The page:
Welcome to the Muppet Show #newera

Leicestershire v Glamorgan, LVCC, Grace Road, 12-15th April 2015

So, has it started yet?

Open Day

(Charlie Fox et al. sing)

It’s time to play the music!
It’s time to light the lights!
It’s time to meet the Muppets on the Muppet Show tonight!

It’s time to put on makeup!
It’s time to dress up right!
It’s time to raise the curtain on the Muppet Show tonight!

Statler and Waldorf

The Members (in the voices of Statler and Waldorf)

Why do we always come here?
I guess we’ll never know
It’s like a kind of torture
To have to watch the show

Determined to Succeed

Wazim Khan, Andrew McDonald et al. (in unison)

And now let’s get things started!

DSCF1266

Members (in unison)

Why don’t you get things started? Why can’t you get it right?

Charlie Fox, Wasim Khan, Andrew McDonald etc. (with gusto)

It’s time to get things started
On the most sensational inspirational celebrational Muppetational
This is what we call the Muppet Show!

Well, OK. I am forced to admit, curmudgeon as I am, that I was impressed.  I cannot really fault the concept or the execution of the Open Day, which marked the opening day of the season at Grace Road last Sunday.  As you may have read elsewhere, invitations had been sent out to local residents and a crowd of over 1,500 (mostly families with young children) were there to take advantage of the bouncy castle, pirate ship, free lollies and arts and crafts (not really of a kind that William Morris would have recognised).  Wasim Khan was, as advertised, on the gate and round and about to meet and greet and the positive impression he is reported to have made on the staff seems, on the basis of a few guarded conversations, to be a genuine one.

A few unformed minds should, at least, have come away with positive associations for a day at the cricket, though it may also have created some unrealistic expectations about what the average day of Championship cricket is likely to entail.  If a few of them are encouraged to pester their parents to take them to the cricket again, and a few of them in turn to become hooked on the game itself, the exercise will have been well worthwhile.

There were those of us there, of course, whose minds are far from unformed and by the close on Sunday evening, with Glamorgan having progressed to 294-2, a fair few of those were already resigned to what a rather splendid man with a West Country accent repeatedly announced would be “another long, hard, Zummer“.  The same man also insisted that he was never coming back again to Grace Road, but by Tuesday, when, inevitably – such is the nature of addiction – he was back in his familiar seat, things were looking up and Leicestershire responded to Glamorgan’s 513-9 dec. with a respectable 435 (Eckersley 147, Robson 83).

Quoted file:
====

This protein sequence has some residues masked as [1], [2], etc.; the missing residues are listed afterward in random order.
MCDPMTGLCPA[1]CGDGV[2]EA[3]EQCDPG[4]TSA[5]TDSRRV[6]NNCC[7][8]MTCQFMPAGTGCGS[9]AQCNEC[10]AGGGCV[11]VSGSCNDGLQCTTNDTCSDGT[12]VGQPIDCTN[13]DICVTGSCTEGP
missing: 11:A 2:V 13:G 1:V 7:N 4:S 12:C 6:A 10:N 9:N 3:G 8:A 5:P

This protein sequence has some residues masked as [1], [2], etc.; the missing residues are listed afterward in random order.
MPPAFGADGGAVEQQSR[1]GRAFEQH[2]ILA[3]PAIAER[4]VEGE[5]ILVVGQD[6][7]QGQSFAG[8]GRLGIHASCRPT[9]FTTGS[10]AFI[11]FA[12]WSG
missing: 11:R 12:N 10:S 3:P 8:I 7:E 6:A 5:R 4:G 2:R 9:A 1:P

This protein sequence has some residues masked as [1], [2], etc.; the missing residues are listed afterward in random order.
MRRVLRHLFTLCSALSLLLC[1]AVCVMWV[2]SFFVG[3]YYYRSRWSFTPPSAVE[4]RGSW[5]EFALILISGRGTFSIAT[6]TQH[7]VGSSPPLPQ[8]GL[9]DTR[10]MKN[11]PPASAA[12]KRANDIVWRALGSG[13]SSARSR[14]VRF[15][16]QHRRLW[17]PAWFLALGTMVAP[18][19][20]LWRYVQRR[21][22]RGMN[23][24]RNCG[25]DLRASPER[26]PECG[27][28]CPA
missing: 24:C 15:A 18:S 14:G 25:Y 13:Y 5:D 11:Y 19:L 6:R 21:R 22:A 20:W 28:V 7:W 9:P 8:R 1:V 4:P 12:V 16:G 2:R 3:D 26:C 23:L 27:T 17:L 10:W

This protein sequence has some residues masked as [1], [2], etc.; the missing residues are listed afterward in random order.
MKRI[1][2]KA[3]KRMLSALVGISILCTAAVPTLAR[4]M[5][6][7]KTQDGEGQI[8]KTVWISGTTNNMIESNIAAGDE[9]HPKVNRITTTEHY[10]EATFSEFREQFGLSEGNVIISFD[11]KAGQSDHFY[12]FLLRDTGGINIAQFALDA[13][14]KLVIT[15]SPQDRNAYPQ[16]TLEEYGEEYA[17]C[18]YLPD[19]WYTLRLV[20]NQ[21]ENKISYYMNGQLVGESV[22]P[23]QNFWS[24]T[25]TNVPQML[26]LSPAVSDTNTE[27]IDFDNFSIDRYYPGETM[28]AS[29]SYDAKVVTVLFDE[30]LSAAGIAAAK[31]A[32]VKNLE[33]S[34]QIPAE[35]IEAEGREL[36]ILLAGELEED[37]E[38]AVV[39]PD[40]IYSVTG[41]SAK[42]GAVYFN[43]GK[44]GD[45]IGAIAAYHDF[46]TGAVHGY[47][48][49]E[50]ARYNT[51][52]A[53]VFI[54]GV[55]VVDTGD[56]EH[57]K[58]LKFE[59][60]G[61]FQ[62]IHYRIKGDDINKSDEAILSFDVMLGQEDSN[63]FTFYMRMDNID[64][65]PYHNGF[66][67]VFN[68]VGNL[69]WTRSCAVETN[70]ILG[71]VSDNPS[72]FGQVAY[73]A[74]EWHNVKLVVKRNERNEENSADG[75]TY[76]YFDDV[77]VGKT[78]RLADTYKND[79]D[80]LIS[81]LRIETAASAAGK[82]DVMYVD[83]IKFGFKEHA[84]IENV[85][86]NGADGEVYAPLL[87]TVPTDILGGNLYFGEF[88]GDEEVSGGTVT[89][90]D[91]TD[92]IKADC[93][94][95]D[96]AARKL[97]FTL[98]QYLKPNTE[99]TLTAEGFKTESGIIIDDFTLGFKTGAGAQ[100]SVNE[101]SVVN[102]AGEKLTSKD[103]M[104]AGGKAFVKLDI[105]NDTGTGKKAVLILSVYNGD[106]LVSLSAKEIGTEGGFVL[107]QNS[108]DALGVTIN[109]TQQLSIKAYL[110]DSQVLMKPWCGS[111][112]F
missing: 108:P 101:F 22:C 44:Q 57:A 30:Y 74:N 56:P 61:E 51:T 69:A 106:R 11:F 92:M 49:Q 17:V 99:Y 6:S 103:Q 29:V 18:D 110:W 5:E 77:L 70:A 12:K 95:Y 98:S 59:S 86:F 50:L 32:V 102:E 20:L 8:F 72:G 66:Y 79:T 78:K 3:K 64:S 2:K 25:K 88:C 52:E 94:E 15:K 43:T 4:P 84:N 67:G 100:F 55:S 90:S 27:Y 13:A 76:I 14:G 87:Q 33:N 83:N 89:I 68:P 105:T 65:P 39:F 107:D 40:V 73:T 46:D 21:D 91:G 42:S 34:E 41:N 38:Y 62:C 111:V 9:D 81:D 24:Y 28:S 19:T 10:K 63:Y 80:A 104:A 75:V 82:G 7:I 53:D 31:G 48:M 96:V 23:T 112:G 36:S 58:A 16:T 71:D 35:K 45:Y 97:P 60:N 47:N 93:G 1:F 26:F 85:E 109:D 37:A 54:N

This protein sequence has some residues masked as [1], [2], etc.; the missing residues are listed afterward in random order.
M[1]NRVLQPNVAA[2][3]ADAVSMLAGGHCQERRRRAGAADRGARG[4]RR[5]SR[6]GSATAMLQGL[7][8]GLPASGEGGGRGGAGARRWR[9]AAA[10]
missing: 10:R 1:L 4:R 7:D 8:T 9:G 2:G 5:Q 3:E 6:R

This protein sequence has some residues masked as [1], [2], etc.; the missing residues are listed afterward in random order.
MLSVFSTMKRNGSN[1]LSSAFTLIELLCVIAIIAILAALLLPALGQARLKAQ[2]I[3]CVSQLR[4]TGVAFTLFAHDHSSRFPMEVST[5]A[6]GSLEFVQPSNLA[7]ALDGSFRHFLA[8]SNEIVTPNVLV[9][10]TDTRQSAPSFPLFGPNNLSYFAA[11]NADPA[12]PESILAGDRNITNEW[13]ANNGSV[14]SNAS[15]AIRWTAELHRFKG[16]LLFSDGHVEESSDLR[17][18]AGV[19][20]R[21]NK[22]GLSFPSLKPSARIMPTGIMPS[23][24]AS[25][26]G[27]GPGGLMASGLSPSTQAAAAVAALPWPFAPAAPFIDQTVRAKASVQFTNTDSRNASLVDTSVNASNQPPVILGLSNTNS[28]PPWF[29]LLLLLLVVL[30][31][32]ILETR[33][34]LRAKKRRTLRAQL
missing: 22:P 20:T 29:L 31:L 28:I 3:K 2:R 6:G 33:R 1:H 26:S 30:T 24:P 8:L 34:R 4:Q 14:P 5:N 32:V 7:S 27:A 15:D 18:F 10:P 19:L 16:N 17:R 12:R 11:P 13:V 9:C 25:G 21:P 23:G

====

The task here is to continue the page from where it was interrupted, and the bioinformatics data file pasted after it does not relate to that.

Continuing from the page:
On the last day Leicestershire were set a tantalising but improbable 305 in an afternoon to win, finding themselves in a situation reminiscent of several games last season where, having maintained parity for most of the match, they collapsed painfully and pitifully, like a drunk on to a camp bed, on the last afternoon.  At 1-2, I imagine our friend from the West must have been going through his Cassandra routine again, but Captain Cosgrove saved the day with an innings of all the solidity his record and physique suggest to shepherd his nervous flock through to a comfortable draw.

Though I think Citizen Khan’s stated aim (for us to become “the best non-international side in the world“) is, frankly, crazy talk, there is no reason why we cannot win games and have a reasonably successful season.  I should be astonished if we were promoted, but surprised if we finished last again. We have three proven run-scorers in Robson, Eckersley and Cosgrove and some promising strokemakers in Redfern, Pinner and Aadil Ali.  Niall O’Brien still seems up for a scrap.  Freckingham and Atif Sheikh will take wickets, if used in short bursts, though they will concede runs too.  Shreck may adapt well to the role of a stock bowler and Raine, Taylor and Wells are all useful medium-fast all rounders (though perhaps too similar to be played together).  Naik can hold up an end and take wickets if offered a responsive surface.

In short, we have one good side and a few spares, if not the depth to survive any serious absences through injury or loss of form.  What we will struggle to do (and this is true of most of Division 2) is bowl sides out twice on docile surfaces.  One bowler of real quality would make a dramatic difference (think of Ajmal last year, Copeland the year before, or even Hogan at Glamorgan) and we must hope that Clint McKay turns out to be that man.  He is currently absent on honeymoon and we must hope, too, that he is conserving some of his Vital Energies for cricket.

I am not, incidentally, going to fall into the trap of saying that there is a buzz around Grace Road at the start of the season (I fell into that one too early last year and look what happened).  Except for the terminally curmudegeonly, there is always a buzz at the start of the season; it is only when there is still one at the end of it that it is worth making a song and dance about it.